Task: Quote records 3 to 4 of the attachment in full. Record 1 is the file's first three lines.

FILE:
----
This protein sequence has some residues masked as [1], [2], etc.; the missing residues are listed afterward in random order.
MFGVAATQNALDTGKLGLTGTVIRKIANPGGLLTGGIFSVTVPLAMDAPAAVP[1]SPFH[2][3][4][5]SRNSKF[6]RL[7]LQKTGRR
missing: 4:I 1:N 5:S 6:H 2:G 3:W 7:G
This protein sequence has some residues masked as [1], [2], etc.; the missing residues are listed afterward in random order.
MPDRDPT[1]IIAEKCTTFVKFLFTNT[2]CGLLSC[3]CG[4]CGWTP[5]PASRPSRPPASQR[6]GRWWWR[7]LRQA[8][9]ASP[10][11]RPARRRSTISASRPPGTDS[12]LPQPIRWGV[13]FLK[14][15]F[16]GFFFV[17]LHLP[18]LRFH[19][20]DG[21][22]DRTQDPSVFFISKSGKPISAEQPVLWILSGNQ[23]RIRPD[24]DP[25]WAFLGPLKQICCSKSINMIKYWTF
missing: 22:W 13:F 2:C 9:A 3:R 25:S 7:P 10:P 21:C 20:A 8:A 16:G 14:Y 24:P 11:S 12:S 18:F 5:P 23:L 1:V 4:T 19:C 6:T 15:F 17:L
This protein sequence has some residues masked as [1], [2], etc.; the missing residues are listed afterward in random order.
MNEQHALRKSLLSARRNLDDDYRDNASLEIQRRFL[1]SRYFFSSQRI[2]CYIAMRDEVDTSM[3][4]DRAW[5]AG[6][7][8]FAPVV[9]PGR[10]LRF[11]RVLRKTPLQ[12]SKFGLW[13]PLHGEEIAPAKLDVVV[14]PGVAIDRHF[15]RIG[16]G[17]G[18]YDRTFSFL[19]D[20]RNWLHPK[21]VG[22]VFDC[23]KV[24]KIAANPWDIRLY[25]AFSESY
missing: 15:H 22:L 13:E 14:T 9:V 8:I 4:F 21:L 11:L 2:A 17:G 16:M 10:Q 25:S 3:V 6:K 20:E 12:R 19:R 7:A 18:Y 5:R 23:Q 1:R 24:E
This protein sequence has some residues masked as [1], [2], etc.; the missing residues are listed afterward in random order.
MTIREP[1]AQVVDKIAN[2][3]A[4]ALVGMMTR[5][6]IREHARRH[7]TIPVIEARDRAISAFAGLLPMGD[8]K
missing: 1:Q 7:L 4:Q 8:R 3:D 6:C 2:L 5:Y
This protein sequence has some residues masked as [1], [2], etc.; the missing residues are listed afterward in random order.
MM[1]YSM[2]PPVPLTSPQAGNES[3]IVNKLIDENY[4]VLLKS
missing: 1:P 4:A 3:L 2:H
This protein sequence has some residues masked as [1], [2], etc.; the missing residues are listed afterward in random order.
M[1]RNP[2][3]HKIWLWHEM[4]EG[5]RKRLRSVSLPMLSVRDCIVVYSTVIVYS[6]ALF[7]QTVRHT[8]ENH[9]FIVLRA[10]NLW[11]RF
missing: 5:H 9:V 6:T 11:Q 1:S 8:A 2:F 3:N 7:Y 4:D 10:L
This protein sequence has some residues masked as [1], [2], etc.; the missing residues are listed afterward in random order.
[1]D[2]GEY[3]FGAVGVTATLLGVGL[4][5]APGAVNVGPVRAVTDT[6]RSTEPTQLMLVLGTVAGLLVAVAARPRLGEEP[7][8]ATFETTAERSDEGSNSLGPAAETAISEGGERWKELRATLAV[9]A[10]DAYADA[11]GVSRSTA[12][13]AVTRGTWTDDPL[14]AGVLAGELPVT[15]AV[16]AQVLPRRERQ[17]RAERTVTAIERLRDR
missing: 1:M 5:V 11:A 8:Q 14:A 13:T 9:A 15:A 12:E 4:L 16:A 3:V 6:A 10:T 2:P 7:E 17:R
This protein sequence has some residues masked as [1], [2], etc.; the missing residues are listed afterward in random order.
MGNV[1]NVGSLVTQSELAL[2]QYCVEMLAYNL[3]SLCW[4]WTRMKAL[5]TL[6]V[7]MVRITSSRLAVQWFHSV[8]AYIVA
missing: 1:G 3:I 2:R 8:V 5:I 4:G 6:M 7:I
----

This protein sequence has some residues masked as [1], [2], etc.; the missing residues are listed afterward in random order.
MNEQHALRKSLLSARRNLDDDYRDNASLEIQRRFL[1]SRYFFSSQRI[2]CYIAMRDEVDTSM[3][4]DRAW[5]AG[6][7][8]FAPVV[9]PGR[10]LRF[11]RVLRKTPLQ[12]SKFGLW[13]PLHGEEIAPAKLDVVV[14]PGVAIDRHF[15]RIG[16]G[17]G[18]YDRTFSFL[19]D[20]RNWLHPK[21]VG[22]VFDC[23]KV[24]KIAANPWDIRLY[25]AFSESY
missing: 15:H 22:L 13:E 14:T 9:V 8:I 4:F 21:L 11:L 2:A 17:G 16:M 10:Q 25:S 3:V 6:K 20:E 12:R 19:R 7:A 18:Y 5:R 23:Q 1:R 24:E
This protein sequence has some residues masked as [1], [2], etc.; the missing residues are listed afterward in random order.
MTIREP[1]AQVVDKIAN[2][3]A[4]ALVGMMTR[5][6]IREHARRH[7]TIPVIEARDRAISAFAGLLPMGD[8]K
missing: 1:Q 7:L 4:Q 8:R 3:D 6:C 2:L 5:Y